Part of it was I wrote a book. I wrote a book called Give Me A Break and that's a big effort and you get this win when you get the book out and lots of good things happen, but it also made me realize that, that one piece of effort has had a huge multiplier effect on my business. It made me more valuable as a speaker. It made me more credible as a coaching consultant. It allowed me to then start coaching other speakers. At that point, I was about 55 years old and I was just starting to wonder, "What else would be a big leverage effect in my business?" All of this grinding away with emails and all of the minutia didn't make that kind of effect and impact that just spending a couple of months working on one project did. I think that was maybe one of the tipping points for me was why did I wait so long? For the audience, it could be basically getting past yourself and hiring one really good person who is actually better than you, rather than a bunch of minions who you can happily delegate stuff to.

 Give Me a Break: The Art of Making Time Work for You

Give Me a Break: The Art of Making Time Work for You

What if you went out there and found someone that actually it was scary how good they were. They were so much better than you and you paid them really good money to basically take a lot of junk off your plate so you can actually be much more strategic. For some of you, it may be to go in and look at the 2018 calendar and say, "I'm going to take three weeks off to get my act together, but I'm going to do it in a way that I come back, not just by lazing on the beach, but I'm actually going to maybe create something while I'm there. I'm going to learn Spanish or I'm going to go and learn how to surf."You can satisfy your need to learn, but you're going to actually do something that is scary. You're going to put it on the calendar and you're going to take time off. What is it that you need to do that's going to create a leverage effect in your business? I just keep looking for more of those.

A lot of people will go around asking, they're going to hear this and they're going to ask, "How do I know what that is?"How do you go around and find that? How did you know the book was going to do it for you when you wrote the book or did you know?

I didn't know. I had no idea what it was going to do for me. I just knew that this is something I've been putting off. I started talking to other authors and what I pieced together in my mind was it’s not that big a deal. What they would constantly say to me is once it was over, I wonder what the big fuss was. I thought, "I've been able to co-create flights to the South Pole, how hard could writing a damn book be?" Also, what is the story I'm telling myself, "Authors are different. That's the story." That doesn't serve me. What I started doing is talk to authors and I realized, "No. They're just like me. They procrastinated, they fumbled around, they didn't like it. They're just like me." I guess I could just take the first step.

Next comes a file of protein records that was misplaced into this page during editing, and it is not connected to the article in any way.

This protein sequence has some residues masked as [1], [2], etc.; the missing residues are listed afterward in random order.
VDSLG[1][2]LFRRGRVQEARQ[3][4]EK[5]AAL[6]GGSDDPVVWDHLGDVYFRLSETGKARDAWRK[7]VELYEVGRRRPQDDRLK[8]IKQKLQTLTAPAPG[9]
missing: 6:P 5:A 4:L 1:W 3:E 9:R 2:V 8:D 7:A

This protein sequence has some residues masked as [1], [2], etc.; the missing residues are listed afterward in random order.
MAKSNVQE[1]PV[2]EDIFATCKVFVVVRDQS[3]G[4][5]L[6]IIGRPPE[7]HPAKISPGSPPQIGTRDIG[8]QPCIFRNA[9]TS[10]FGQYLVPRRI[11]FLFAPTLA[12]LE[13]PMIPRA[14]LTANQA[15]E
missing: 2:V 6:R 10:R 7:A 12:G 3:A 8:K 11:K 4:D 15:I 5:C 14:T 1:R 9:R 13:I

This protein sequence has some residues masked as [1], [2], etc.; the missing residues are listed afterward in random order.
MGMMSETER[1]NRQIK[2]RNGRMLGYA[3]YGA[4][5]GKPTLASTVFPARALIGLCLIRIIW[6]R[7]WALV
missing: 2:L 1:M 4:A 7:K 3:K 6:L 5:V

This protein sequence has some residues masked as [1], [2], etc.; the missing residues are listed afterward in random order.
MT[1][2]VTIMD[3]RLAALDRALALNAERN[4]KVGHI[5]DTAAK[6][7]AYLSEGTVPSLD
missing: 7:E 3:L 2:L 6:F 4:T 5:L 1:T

One of the first things I did was I just phoned a printing company. I said, "Give me a quote." Now, I knew what I was talking about. I am a big advocate of signing up and taking courses, especially live courses where you fly somewhere and you actually are in a retreat or you're at a conference and you're learning and experimenting and surrounding yourself with people that are different than you. I get really excited. I'm going to a conference and there'll be 250 people there and it just stimulates me. I think that just showing up every day is a fool's game because you're going to get more of the same nonsense that you've already created for yourself.

I'm a big advocate of having a mastermind group, but really make sure that in that mastermind group, those people are better than you. You do not want to be the smartest person in the room. If your mastermind group is boring you or you hear the same stuff every, every week or every month, get out of it. Just save yourself the time because you're fooling yourself thinking that that's actually serving you. All you're doing is you're just getting bored. Get stimulated, be around people that challenge you and scare you and put something on the calendar.

Hugh, that last bit of advice is priceless. In fact, I encourage folks to come back and listen to it again. Write down those three steps that you gave everyone. What I'd like to do now is talk a little bit about the things that you've got going on in the business now because I think they're exciting both because the service is great that you're offering. I know we've got at least one of our clients who is now client of yours and also because the pivot to this new model that you've got in the business is a little bit unusual. You don't see a lot of people going to what we call it done-for-you services now because it seems like it's a lot of work. I think it's a good one and we've made a similar pivot. I'd love for you to talk a little bit about how that's working.